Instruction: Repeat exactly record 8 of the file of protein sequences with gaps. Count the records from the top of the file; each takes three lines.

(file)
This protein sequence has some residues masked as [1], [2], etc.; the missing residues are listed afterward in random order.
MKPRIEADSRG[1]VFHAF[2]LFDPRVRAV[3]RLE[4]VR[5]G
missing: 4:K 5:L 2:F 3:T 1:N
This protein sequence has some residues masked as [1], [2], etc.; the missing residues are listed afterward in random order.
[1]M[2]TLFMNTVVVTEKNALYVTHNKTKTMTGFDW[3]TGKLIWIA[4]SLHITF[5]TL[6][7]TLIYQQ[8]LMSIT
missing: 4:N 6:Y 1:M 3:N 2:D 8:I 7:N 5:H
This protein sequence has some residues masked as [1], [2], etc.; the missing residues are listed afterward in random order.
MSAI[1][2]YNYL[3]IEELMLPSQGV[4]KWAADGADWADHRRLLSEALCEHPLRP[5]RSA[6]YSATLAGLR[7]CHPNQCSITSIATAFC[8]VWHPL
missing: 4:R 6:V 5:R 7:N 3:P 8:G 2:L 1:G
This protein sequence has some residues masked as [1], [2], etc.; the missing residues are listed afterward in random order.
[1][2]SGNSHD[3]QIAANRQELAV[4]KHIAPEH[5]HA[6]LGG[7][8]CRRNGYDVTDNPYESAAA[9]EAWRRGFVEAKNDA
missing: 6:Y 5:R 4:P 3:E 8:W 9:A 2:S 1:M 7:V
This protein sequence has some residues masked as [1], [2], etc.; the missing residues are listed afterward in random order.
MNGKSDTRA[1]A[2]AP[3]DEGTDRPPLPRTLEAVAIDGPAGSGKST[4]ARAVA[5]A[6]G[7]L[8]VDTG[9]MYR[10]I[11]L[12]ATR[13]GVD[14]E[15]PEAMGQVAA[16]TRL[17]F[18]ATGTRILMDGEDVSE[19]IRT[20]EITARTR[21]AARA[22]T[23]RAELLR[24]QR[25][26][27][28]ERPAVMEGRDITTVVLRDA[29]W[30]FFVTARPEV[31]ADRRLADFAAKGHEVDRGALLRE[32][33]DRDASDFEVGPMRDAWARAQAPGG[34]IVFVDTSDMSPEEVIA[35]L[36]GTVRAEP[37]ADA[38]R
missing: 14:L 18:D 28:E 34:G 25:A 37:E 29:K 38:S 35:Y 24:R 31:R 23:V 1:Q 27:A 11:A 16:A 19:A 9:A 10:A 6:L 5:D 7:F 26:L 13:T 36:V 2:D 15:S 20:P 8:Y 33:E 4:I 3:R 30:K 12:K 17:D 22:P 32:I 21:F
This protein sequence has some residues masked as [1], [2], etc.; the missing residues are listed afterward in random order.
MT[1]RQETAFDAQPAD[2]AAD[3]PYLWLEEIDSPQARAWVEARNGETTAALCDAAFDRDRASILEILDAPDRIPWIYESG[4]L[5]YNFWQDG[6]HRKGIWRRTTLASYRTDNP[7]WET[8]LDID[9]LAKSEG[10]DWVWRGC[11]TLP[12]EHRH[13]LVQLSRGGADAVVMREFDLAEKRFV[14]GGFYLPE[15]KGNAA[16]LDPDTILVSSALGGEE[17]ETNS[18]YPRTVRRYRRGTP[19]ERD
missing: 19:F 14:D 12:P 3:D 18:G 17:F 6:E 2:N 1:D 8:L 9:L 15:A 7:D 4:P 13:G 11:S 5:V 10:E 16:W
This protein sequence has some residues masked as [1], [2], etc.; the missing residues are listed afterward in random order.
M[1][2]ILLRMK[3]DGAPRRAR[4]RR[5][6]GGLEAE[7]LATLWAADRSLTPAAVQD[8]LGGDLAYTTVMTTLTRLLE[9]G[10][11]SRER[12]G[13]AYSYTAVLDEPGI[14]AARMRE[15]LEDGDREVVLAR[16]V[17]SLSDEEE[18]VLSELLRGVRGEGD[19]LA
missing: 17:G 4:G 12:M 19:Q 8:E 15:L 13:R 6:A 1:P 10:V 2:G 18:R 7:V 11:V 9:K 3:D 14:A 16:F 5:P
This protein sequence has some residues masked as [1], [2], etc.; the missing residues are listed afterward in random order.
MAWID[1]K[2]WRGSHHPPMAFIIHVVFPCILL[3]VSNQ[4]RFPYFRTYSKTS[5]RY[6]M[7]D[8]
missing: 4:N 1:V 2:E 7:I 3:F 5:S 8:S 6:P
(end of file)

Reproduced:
This protein sequence has some residues masked as [1], [2], etc.; the missing residues are listed afterward in random order.
MAWID[1]K[2]WRGSHHPPMAFIIHVVFPCILL[3]VSNQ[4]RFPYFRTYSKTS[5]RY[6]M[7]D[8]
missing: 4:N 1:V 2:E 7:I 3:F 5:S 8:S 6:P